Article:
selecting pixels from the source image to create a final composite image.
29. A graphical user interface for creating a composite image, comprising:
a source image window for displaying a source image derived from an image stack comprised of a stack of original images, wherein the pixel position of each original image in the image stack is defined in a three dimensional coordinate system, and wherein two dimensions of the three dimensional coordinate system describe the dimensions of each image in the image stack, and the third dimension describes a time a different image was captured; and
a composite image window wherein a composite image is displayed that is composed of parts of said source image that are transferred from the source image to the composite image by a user.
30. The graphical user interface of claim 29 wherein said user creates said intermediate image by applying at least one filter to the image stack and uses said intermediate image as a source image.
31. The graphical user interface of claim 29 wherein parts of said source image are transferred to said composite image by transferring pixels from the source image to the composite image.
32. The graphical user interface of claim 29 wherein said transfer of pixels from said source image to said composite image is based on a one-to-one correspondence regardless of whether the user initiates pixel transfer from the source image or the composite image.
33. The graphical user interface of claim 29 further comprising a paint brush function that transfers some pixels from said source image to said composite image.
34. The graphical user interface of claim 33 wherein a radius of pixel transfer is user-defined.
35. The graphical user interface of claim 29 further comprising a paint brush function that transfers all pixels from said source image to said composite image.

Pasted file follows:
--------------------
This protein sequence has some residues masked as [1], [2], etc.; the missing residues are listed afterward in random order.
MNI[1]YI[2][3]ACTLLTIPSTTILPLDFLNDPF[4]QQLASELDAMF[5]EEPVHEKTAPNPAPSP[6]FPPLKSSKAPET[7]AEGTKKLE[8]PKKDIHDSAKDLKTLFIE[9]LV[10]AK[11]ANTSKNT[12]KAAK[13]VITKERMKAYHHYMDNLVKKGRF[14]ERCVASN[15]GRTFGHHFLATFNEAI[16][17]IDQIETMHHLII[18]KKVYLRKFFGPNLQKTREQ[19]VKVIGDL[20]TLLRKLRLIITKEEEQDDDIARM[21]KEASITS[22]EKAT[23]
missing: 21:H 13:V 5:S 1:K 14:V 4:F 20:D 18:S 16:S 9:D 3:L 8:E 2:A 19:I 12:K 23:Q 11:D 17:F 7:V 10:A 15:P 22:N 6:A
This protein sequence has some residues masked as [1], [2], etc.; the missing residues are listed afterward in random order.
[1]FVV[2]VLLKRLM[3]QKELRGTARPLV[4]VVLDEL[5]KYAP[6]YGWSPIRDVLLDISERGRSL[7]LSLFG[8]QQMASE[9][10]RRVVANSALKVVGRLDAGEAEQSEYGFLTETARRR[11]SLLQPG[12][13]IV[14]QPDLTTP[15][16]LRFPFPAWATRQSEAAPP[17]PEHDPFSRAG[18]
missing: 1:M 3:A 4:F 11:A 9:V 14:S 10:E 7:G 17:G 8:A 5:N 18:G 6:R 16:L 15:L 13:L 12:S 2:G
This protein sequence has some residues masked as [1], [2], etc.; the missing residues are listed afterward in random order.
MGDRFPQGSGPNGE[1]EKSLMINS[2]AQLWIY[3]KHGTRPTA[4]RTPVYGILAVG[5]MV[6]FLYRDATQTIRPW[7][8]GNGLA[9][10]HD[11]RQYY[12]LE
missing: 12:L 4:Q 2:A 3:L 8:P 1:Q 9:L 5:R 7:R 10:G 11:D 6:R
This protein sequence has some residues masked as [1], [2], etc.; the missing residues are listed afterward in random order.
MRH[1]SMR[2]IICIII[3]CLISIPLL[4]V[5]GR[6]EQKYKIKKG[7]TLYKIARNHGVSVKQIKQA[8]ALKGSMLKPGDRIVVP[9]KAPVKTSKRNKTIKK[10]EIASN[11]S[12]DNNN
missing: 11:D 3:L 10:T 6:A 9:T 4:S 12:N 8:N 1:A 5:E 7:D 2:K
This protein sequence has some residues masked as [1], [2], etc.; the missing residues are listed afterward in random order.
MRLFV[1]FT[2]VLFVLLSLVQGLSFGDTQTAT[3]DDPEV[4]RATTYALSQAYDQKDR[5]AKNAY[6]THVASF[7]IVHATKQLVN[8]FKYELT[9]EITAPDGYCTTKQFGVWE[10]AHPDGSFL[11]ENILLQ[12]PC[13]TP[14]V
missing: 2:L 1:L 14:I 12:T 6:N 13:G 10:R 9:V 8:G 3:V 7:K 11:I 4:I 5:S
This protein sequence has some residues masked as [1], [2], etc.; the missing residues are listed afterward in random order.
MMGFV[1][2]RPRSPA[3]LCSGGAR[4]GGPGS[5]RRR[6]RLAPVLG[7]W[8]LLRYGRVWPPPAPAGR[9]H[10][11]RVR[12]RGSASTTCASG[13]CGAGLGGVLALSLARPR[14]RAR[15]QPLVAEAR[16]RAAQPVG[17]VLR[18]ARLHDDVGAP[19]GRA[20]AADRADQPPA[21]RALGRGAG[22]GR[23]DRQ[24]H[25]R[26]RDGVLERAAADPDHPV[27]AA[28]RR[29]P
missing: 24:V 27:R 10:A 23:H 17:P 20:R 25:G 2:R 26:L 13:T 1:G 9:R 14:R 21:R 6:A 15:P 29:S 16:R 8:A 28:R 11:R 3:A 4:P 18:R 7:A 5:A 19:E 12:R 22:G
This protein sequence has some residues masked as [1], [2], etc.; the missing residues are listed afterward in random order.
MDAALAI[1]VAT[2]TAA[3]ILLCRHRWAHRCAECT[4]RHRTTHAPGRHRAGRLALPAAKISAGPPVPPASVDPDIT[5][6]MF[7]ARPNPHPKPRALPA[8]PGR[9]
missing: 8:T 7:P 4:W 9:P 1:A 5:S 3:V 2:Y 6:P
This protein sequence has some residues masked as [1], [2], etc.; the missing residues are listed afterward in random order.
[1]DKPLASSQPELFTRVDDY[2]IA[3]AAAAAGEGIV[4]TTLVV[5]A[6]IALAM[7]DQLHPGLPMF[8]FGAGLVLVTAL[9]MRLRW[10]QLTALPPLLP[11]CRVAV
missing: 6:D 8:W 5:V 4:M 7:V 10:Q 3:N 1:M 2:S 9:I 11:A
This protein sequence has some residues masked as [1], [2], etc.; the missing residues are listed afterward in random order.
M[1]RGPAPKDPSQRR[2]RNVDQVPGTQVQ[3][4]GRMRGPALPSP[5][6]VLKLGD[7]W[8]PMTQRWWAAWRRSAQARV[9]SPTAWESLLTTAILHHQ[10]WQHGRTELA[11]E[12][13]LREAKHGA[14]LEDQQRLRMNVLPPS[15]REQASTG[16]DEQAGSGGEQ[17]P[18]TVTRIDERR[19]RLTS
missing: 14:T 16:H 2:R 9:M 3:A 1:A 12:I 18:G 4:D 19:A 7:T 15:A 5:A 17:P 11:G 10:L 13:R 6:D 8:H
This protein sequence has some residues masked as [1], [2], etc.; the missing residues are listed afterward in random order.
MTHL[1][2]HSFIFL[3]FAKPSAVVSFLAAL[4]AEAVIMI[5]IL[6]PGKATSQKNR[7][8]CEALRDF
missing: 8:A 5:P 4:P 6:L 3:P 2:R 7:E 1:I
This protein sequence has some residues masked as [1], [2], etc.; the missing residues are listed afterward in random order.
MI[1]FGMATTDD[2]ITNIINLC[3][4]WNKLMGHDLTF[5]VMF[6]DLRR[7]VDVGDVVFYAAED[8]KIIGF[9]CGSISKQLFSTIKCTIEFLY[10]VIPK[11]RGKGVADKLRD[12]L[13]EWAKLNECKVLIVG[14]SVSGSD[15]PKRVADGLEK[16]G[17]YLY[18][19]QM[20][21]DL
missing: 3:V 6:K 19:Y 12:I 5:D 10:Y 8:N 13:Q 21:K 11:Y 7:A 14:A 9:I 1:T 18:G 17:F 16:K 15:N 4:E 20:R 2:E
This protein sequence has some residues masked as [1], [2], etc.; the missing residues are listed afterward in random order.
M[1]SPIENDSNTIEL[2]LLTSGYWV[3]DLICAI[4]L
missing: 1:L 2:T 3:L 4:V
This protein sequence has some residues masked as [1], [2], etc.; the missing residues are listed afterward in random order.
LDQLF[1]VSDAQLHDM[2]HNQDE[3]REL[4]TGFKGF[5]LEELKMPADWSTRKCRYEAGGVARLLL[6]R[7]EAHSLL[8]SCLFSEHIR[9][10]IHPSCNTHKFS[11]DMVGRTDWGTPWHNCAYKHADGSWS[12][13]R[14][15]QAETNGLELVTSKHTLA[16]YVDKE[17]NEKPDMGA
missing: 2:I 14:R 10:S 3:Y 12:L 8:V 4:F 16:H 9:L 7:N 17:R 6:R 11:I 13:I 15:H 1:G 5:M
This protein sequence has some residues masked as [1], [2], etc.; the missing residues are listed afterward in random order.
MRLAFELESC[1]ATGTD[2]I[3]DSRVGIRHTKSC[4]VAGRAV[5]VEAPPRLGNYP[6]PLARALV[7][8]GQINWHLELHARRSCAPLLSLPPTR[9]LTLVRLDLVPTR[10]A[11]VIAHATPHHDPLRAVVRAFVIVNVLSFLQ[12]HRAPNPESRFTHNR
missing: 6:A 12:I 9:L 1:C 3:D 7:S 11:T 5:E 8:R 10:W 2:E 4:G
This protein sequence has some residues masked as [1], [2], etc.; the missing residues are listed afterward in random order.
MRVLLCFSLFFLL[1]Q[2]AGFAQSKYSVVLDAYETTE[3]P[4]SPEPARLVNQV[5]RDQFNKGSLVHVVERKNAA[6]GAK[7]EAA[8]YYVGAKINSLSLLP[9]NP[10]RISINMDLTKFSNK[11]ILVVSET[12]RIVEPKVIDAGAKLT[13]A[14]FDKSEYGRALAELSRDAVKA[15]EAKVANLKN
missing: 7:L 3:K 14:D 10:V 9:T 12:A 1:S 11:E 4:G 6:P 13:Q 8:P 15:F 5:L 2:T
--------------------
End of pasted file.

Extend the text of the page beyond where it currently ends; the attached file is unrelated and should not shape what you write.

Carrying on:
36. The graphical user interface of claim 33 wherein scaling the source image or the composite image scales paint brush function.
37. The graphical user interface of claim 36 wherein a highest resolution image available is used when transferring pixels using the paint brush function even when the source image or composite image are scaled.
38. The graphical user interface of claim 29 further comprising a paint brush function that transfers all pixels associated with a face from said source image to said composite image when said paint brush function is used to select a portion of said face.
Description
BACKGROUND

1. Technical Field

This invention is directed toward a system and process for digital image processing. More particularly, the invention is directed toward an efficient method for editing multiple images to create a composite image.

2. Background Art

Digital cameras are becoming popular and their sales have increased rapidly in recent years. Since digital cameras have become so popular, there has been an increased desire to share the photos taken with these cameras between family members, friends and coworkers. Business use of these images has also increased dramatically. Digital images are frequently used in marketing materials, technical papers, reports and Internet websites.

An aspect of digital image sharing is the quality of the images shared and used in various applications. People often seek to improve images themselves or collaboratively with others. Image-editing software, that improves the quality of digital images, has therefore also become quite popular. In a traditional darkroom, image quality is controlled with choices of films, chemicals, papers and processes. In the digital equivalent of the darkroom, images are edited with a computer system and a photo-editing program. Just as in a traditional darkroom, the quality of the digital tools has an impact on the quality of the images achieved. Digital images can be edited in a wide variety of ways using photo-editing software. In some cases an editing program is used to improve an image by eliminating or reducing its flaws. For example, some conventional photo-editing operations that improve a digital image include: cropping, adjusting brightness and contrast, correcting color balance, adjusting color saturation, filtering, converting color images to black and white, hand coloring black and white photos, eliminating red eye, and resizing an image to different resolutions.

Other methods of editing digital images include creating special effects such as, for example, using multiple or timed exposures, overlaying images of different subject matter, adding color to or tinting black and white images, creating a vignette (soft fade) effect, and so on.